Finally, it great to see MPs of all parties advocating for early advice and the importance of Legal Aid in allowing tenants to exercise their rights. The cuts to housing Legal Aid have been some of the most damaging– and help available for disrepair cases is already severely restricted. A number of MPs highlighted the importance of Legal Aid in helping tenants use the new rights that the bill will give them. As one Conservative MP stated: ‘Legislation will not be a remedy if people are not helped to exercise it.’
The long-awaited review of the Legal Aid, Sentencing and Punishment of Offenders Act 2012 will give government the opportunity to consider whether Legal Aid can be extended to cover the provisions of this bill – including to help tenants claim damages.
The bill will progress to Committee stage, where we are hopeful that this cross-party collaboration will continue. Given the positive tone struck on Friday, the vast areas of agreement and government support of the Bill, we are counting on the government to allot this bill a Committee slot soon – and ensure a speedy passage through Parliament.
We will seek an amendment to the bill at this stage, to ensure that it applies to the common parts of the building, and not just individual flats. More on that soon.
A thousand thank yous to our wonderful supporters, who tweeted and sent postcards to their local MPs, asking for them to attend the second reading. We also want to say an enormous thank you to the MPs who took time away from their constituency on a Friday to support the Bill. A list of those MPs is below, although it is not necessarily exhaustive. Many more likely stayed in Westminster; on hand to come and vote, had an MP tried to filibuster!
- Read what our chief executive Polly Neate had to say about the good news on our website
Diane Abbot, Hackney North and Stoke Newington
Lucy Allan, Telford
Rosena Allin-Khan, Tooting
Clive Betts, Sheffield South East
Bob Blackman, Harrow East
Roberta Blackman-Woods, City of Durham
Tracy Brabin, Batley and Spen
Lyn Brown, West Ham
Karen Buck, Westminster North
Richard Burden, Birmingham Northfield
Ruth Cadbury, Brentford and Isleworth
Alex Chalk, Cheltenham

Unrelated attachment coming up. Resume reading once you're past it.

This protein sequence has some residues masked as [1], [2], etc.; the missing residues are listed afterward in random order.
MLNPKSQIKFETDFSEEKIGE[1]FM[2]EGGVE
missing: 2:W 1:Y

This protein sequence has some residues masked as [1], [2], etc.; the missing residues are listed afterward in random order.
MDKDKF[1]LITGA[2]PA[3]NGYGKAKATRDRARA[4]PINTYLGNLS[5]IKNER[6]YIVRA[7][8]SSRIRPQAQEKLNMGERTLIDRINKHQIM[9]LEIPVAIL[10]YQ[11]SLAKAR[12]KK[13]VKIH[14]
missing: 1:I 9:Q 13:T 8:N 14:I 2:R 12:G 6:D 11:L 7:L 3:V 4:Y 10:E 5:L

Sarah Champion, Rotherham
Bambos Charalambous, Enfield Southgate
Julie Cooper, Burnley
Jon Cruddas, Dagenham and Rainham
Edward Davey, Kingston and Surbiton
Emma Dent Coad, Kensington
Marsha De Cordova, Battersea
Anneliese Dodds, Oxford East
Rosie Duffield, Canterbury
Clive Efford, Eltham
Jim Fitzpatrick, Poplar and Limehouse
Kevin Foster, Torbay
Lilian Greenwood, Nottingham South
Luke Hall, Thornbury and Yate
Harriet Harman , Camberwell and Peckham
Helen Hayes, Dulwich and West Norwood
John Healey, Wentworth and Dearne
James Heappey, Wells
Sharon Hodgson, Washington & Sunderland West
Philip Hollobone, Kettering
Nigel Huddleston, Mid Worcestershire
Eddie Hughes, Walsall North
Rupa Huq, Ealing Central and Acton
Caroline Johnson, Sleaford and North Hykeham
Diana Johnson, Kingston Upon Hull North
Darren Jones, Bristol North West
Liz Kendall, Leicester West
Eleanor Laing, Epping Forest
David Lammy, Tottenham
Clive Lewis, Norwich South
Holly Lynch, Halifax
Sandy Martin, Ipswich
Kerry McCarthy, Bristol East
Siobhain McDonagh, Mitcham and Morden
Neil O’Brien, Harborough
Mark Pawsey, Rugby
Teresa Pearce, Erith and Thamesmead
Chris Philp, Croydon South
Luke Pollard, Plymouth Sutton and Devonport
Stephen Pound, Ealing North
Rebecca Pow, Taunton Deane
Tom Pursglove, Corby
Will Quince, Colchester
Ellie Reeves, Lewisham West and Penge
Matt Rodda, Reading East
Chris Ruane, Vale of Clwyd
Lloyd Russell-Moyle, Brighton, Kemptown
Antoinette Sandbach, Eddisbury
Alok Sharma, Reading West
Barry Sheerman, Huddersfield
Andy Slaughter, Hammersmith
Jo Stevens, Cardiff Central
Emily Thornberry, Isligton South and Finsbury
Stephen Timms, East Ham
Michael Tomlinson, Mid Dorset and North Poole
Anne-Marie Trevelyan, Berwick-upon-Tweed
Stephen Twigg, Liverpool, West Derby
Catherine West, Hornsey and Wood Green
Matt Western, Warwick and Leamington
Heather Wheeler, South Derbyshire
Martin Whitfield, East Lothian
Rosie Winterton, Doncaster Central
Sarah Wollaston, Totnes
Mike Wood, Dudley South